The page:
That was the most delicious Caesar salad I ever built at a grocery store in a town I begged to stay in because Dustan was watching thunderheads roll in. We spent the next two days hiking under pack covers.
Oh, Rutland. I could say so much about you. I'll leave it to Blaze, though. What I will say is this smoothie probably added eight solid months to my life, it was packed with so much goodness, and the people that made it for me were from the Twelve Tribes community. I think they're some form of Jewish/Christian but really neither. They kinda loved hikers, and we loved their food.
Here's a late-night planning meeting over dinner. Mac n' cheese (which somehow never gets old) and Brahma's all-time favorite side dish: peanut butter M&M's. I love that this picture captured my poor, sad thumbnail from a horse bite in Virginia.
Salt-encrusted hiking shirt, evidence of the amount of climbs in the sun we just tackled. Purple-stained lips, evidence of the grape slushies we consumed when rolled into this small New Hampshire town.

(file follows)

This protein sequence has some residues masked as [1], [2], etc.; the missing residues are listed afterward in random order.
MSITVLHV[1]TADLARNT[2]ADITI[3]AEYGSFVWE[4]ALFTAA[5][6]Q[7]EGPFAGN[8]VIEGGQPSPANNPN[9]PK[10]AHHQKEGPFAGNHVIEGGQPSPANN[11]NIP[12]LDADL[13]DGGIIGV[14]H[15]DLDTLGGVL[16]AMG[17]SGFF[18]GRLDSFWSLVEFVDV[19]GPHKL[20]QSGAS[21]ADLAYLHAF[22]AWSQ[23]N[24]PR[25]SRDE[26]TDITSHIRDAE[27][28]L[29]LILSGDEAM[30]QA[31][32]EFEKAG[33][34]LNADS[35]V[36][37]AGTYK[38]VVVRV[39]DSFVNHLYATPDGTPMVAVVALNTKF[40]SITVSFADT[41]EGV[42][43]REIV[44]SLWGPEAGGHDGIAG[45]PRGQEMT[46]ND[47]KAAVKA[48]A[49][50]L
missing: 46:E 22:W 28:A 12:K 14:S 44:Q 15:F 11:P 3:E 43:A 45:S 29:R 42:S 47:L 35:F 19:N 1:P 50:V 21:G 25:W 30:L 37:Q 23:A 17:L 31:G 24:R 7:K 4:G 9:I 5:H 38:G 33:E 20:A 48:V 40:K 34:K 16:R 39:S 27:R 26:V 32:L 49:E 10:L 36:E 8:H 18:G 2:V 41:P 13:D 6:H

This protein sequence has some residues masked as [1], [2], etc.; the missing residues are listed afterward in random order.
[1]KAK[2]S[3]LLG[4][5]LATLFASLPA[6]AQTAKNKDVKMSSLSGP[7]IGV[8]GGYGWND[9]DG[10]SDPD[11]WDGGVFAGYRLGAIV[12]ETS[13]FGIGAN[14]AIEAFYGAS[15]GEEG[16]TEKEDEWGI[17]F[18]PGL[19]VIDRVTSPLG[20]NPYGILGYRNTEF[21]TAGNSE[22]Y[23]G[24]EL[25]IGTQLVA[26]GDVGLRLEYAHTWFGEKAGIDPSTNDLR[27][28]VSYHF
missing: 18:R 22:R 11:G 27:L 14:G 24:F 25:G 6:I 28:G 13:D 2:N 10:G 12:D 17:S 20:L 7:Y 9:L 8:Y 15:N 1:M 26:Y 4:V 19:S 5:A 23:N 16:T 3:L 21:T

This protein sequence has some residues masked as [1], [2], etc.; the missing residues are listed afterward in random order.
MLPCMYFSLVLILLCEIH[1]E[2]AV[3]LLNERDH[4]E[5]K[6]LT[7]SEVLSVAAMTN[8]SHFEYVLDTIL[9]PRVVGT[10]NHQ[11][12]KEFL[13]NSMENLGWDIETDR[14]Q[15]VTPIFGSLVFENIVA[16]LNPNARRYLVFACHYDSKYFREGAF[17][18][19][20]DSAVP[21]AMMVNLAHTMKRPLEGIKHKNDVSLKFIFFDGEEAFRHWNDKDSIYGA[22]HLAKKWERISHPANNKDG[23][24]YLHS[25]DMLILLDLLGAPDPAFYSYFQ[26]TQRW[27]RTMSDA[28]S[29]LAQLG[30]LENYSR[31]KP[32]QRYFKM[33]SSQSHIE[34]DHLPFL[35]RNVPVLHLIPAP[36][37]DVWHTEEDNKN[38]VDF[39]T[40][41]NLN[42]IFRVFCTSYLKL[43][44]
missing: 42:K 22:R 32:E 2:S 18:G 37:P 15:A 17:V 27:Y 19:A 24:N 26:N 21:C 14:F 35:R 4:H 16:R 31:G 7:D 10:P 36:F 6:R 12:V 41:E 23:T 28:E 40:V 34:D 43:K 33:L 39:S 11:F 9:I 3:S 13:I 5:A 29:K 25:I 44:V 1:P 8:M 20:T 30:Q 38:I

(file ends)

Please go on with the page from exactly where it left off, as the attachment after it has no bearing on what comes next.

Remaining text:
Pasta, by firelight and headlamp.
Ugh, such a miserable hiking day. We were pansies when it came to rain - big time. Southbounders passed us like warriors, with so many notches in their hiking-through-rain belt I'm sure they scoffed when we pulled out rain gear before the first drop fell. They were pelted, soggy messes. We northbounders just didn't have it as bad. So on days when we were required to not only walk in the rain, but set up camp and (God forbid) wake up to rain, we felt so sorry for ourselves. I remember this spot in Maine so well, because I was too cold to sit down and eat lunch. I was too cold to pee, or sign the shelter journal, or do anything but stand there stamping my feet, inhaling whatever snack I had stuffed into the hood of my pack, which turned out to be a whole bag of Cheetos.
Frito Lay, Kraft, Con Agra, Hershey - they served us well. Way to get off the beaten path and support The Man all the way to Maine! I love many things about this picture. How shredded my thighs were by this point, how my eyebrows were growing together, how I had band-aids on every finger, how I had snacking down to a science (find a warm rock, rip off your sweaty shirt and put your puffy on before the brisk Maine air could make you stiff and chilled).